Out of sheer frustration this week, I tweeted this and got a big response:
The Back Story
I’ve wasted about 60 hours of customers time working with resellers & vendors to get a quote for a relatively simple network upgrade. Neither the vendor staffers or the reseller employees knew how the product was licensed or which modules were needed to meet the requirements. This created a lack of confidence in the offered solution and 4 days of reading manuals on pointless licensing schemes and hardware compatibility matrix to verify.
The cost to the customer in terms of consulting costs plus their own internal resource (engineers and PMs in meetings) was more than half of the final quotation (low six figures) and the project manager has now raised the issue with the CIO.
The process was a pointless waste of time to gain dumb knowledge simply because vendor product managers in their corporate bureaucracy have made buying their products complex. As is often the case, the purchase of technology products is needlessly complex with hundreds of SKUs for a single product, incomprehensibly complex licensing schemes that require multiple license to enable features that no one really understands.
And with the vendor sending 3 or more staff to every meeting plus the reseller employees, the vendor cost of supporting this business model is in my product. That’s what really annoyed the CIO. Vendor people have to be paid for and its in the cost of the product plus he is directly paying for the consultant and in-house project staff.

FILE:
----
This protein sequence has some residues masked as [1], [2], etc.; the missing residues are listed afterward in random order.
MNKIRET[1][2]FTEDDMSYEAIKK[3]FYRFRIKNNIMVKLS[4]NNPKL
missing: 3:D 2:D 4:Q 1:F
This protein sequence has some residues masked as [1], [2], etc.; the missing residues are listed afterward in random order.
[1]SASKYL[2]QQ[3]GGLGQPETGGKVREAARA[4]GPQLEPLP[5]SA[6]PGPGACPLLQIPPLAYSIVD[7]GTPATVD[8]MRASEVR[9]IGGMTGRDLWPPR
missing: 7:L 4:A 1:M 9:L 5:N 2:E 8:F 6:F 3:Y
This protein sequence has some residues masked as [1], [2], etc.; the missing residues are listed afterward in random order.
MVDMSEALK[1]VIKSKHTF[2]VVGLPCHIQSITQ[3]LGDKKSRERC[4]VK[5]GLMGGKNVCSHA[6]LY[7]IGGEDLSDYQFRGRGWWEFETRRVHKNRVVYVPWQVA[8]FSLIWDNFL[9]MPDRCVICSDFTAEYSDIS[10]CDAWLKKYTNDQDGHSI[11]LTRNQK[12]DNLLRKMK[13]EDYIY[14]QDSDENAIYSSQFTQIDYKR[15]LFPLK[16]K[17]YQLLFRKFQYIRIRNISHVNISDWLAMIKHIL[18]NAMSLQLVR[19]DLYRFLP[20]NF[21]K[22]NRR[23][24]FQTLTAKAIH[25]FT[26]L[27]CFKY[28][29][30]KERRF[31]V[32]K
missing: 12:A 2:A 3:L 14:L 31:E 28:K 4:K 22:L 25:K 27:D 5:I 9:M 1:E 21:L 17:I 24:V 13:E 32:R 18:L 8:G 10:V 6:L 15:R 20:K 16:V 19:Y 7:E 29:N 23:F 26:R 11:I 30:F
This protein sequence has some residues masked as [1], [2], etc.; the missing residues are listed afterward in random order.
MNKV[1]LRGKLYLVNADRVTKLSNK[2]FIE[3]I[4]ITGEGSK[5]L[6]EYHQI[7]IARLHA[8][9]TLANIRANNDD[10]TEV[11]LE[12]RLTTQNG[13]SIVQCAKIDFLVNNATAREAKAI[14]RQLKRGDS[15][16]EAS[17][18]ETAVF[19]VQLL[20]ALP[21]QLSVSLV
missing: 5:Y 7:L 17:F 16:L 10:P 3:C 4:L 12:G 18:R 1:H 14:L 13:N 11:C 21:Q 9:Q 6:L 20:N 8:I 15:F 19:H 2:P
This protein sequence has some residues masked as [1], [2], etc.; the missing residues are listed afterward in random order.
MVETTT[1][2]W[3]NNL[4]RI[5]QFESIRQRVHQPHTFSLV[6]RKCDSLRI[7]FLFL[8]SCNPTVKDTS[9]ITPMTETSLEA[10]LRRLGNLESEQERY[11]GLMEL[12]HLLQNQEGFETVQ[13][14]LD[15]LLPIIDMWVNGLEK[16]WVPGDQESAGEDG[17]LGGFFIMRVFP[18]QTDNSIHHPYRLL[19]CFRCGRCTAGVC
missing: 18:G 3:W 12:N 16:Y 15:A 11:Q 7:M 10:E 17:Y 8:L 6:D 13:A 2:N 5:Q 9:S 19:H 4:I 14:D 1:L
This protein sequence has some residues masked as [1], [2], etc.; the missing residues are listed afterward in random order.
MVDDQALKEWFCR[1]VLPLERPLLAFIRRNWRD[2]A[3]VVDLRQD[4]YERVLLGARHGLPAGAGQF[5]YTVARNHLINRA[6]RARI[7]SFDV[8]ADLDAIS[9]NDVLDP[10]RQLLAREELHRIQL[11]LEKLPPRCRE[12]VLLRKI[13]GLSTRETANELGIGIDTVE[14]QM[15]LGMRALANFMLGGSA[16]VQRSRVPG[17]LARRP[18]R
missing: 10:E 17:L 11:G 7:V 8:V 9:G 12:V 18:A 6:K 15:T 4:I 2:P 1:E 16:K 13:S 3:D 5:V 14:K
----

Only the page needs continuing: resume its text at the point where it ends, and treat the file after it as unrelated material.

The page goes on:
At this customer, the CIO is desperate for more staff to increase the operational capacity. Instead, simply buying the product was a significant drain on operational project time. Instead of delivery it was administration.
Someone raised the issue of “unique value” and “full features”, thats what the sales process is about.
Except it rarely, if ever, is about “values”.
Public Cloud Simple
During this project, I was testing some software in a cloud platform with VMs running a vendor emulator that was immediately accessible. I simply selected what I wanted from the web page and away I went.
Many vendors are worried about cloud taking their business. And rightly so. Public Cloud is cheaper in this context because I wasn’t wasting money on pointless vendor meetings. One way to compete with Public Cloud is to simplify the product offerings and reduce the overheads of doing business with them.
PS: I’m not the only person, Martin Glassborow aka. Storage Bod thinks along the same lines – Stop Selling Storage – Storagebod